This is a very good powerband. Not only does it produce 57 horsepower, but it send it out with a vibe that wants you to use it all. Good stuff.
If you know anything about modern motocross bikes, as in knowing something about every one of them, you know that they aren’t without handling flaws — even the ones with superlative traits have negative sides. As far as each succeeding year goes, some times they are improved and some times they aren’t, but it’s important to note that “new” and “improved” aren’t the same as “very good” or “great.” Improved simply means that the bike is an improvement over what came before. And what came before might have needed a boatload of improvements to make it better. All of the 2015 bike are raceable. All of these bikes are worthy. All of these bikes have good traits and there is someone for whom each of these bikes is perfect.
Which gets us to the 2015 KTM 450SXF. This is the best handling motocross bike made. Brave words. That doesn’t mean that it turns sharper than a Suzuki, is stabler than a Yamaha, lighter than a Honda or as planted as a Kawasaki — that just means that this bike does the most things good and the least things bad—which elevates it in our eyes.
The trick to getting the most out of the KTM 450SXF is to give it its head and let it do its own thing. Once you get the chassis balanced the KTM 450SXF doesn’t need a lot of input to carve up a motocross track. It does not turn on intuition alone, but it will turn with little more than a flick of the rider’s hips. No oversteer. No understeer — just steering by thought control. No matter what your past impression of KTM handling is — this bike is the cat’s meow. It isn’t necessarily improved, but it is very good and almost great.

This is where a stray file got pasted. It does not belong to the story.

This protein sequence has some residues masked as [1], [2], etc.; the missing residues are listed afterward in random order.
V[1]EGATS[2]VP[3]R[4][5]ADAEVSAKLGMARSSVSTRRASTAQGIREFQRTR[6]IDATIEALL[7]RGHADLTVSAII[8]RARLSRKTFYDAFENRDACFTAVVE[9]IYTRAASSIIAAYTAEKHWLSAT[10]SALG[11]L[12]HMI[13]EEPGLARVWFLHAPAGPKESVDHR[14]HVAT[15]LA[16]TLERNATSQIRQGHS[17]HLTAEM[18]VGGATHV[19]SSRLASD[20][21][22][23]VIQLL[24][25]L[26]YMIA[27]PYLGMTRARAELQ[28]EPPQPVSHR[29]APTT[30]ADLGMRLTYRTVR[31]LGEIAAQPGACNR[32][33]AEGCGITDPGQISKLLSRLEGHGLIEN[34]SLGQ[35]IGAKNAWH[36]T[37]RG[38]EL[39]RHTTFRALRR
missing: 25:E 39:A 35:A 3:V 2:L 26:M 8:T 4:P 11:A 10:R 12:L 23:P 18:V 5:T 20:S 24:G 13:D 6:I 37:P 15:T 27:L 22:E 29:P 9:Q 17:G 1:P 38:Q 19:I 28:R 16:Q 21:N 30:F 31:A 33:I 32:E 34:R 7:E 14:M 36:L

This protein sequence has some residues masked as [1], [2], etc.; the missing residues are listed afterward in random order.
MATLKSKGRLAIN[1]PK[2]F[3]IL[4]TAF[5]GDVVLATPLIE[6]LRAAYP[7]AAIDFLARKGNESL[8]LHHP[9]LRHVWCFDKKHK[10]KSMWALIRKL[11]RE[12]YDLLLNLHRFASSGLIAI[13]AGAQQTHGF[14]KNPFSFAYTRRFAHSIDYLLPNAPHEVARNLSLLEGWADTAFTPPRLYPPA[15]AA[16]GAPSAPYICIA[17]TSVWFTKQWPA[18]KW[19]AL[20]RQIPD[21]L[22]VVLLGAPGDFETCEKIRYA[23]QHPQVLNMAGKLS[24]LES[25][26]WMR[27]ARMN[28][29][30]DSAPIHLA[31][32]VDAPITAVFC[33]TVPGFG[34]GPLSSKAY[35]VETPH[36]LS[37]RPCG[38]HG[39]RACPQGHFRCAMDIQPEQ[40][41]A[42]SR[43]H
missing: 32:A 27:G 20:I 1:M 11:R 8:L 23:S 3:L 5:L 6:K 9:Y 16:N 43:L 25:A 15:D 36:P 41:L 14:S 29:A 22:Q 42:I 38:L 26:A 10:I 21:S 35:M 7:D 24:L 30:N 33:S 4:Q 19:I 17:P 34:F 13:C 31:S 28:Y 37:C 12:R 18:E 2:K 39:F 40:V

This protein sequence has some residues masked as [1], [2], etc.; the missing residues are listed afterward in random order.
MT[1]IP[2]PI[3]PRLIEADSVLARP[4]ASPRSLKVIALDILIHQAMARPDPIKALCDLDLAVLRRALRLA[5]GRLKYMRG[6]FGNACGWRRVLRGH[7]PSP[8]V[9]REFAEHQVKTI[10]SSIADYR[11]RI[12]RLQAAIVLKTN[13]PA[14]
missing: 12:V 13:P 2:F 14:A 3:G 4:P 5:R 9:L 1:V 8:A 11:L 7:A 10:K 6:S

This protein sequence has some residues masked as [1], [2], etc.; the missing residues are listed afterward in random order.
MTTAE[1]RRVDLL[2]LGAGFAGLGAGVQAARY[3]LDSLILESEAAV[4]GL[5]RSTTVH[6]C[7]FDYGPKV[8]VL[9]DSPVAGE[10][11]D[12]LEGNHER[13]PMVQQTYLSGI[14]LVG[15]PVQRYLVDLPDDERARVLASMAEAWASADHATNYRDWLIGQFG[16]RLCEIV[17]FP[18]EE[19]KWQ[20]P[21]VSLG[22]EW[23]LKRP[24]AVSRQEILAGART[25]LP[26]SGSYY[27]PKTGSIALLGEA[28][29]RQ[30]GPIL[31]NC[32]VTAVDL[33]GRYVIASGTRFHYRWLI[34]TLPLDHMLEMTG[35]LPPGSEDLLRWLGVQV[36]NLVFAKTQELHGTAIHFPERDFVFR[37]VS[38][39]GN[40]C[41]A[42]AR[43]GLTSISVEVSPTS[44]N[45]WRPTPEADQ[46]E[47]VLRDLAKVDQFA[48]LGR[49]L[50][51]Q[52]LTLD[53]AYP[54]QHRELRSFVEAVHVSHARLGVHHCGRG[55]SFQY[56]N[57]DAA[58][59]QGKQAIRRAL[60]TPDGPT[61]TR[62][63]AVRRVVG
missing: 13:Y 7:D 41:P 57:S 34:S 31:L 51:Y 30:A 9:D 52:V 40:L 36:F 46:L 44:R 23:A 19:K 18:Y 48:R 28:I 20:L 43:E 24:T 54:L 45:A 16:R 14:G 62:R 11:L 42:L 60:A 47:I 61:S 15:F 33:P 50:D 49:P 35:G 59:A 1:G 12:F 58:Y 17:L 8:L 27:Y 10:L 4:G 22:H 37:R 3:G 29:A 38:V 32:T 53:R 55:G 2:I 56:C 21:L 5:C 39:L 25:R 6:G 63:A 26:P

KTM did change the frame geometry, by pulling the front axle back 2mm, which mimics a 2mm offset change at the 22mm triple clamps. Let’s not get too misty about this. MXA has been through KTM offset changes from 14mm to 18mm to 20mm to 22mm. The difference between the 2014 and the 2015 isn’t night and day.
Nothing we have told you about the 2015 KTM 450SXF is news so far. KTM’s have always had the best brakes, best clutches, best components, best starting and best all-around handling. What they haven’t had is suspension that was worth a dang. Tired of being whipped up one side and down the other for their suspension shortcomings, KTM North American decided to do something about it. They had a new fork design, called 4CS, that had been lingering with very little development on Husaberg and select KTM offroad bikes. It wasn’t a highly touted fork and didn’t get many kudos, but KTM’s USA division felt that it had been underdeveloped. It is a highly creative design and they felt that it just might be the magic elixir that KTM needed to shake their reputation for poor suspension. Lord knows they needed some kind of shake-up.
The first motocross version of the 4CS fork appeared on the 2014 KTM 450SXF Factory Edition III. Yes, it was better than the WP bladder forks that KTM had been using for years. Yes, it did pique the interest of consumers, but no it wasn’t perfect. It was an improvement over previous WP efforts. But, remember, improvement does not translate into “very good” or “great” — it just means better than what came before. While the Factory Edition III’s 4CS forks were a step in the right direction, they were overly firm, actually down right stiff, especially for slower riders. Heck, they were harsh for fast riders. But, they had potential.
It turns out that WP Austria didn’t want to work on the 4CS forks — they wanted to stick with the tried and true (we really meant to say hated) WP bladder fork for 2015. All praise and credit goes to KTM’s American product testing department because they decided to work out the kinks in the 4CS fork by themselves — and make it the fork of choice for all 2015 KTM’s in America. The rest of the world gets the old bladder fork.
This was a gamble that could have ended with an “I told you so” from the Austrian brass or the plaudits of American KTM owners.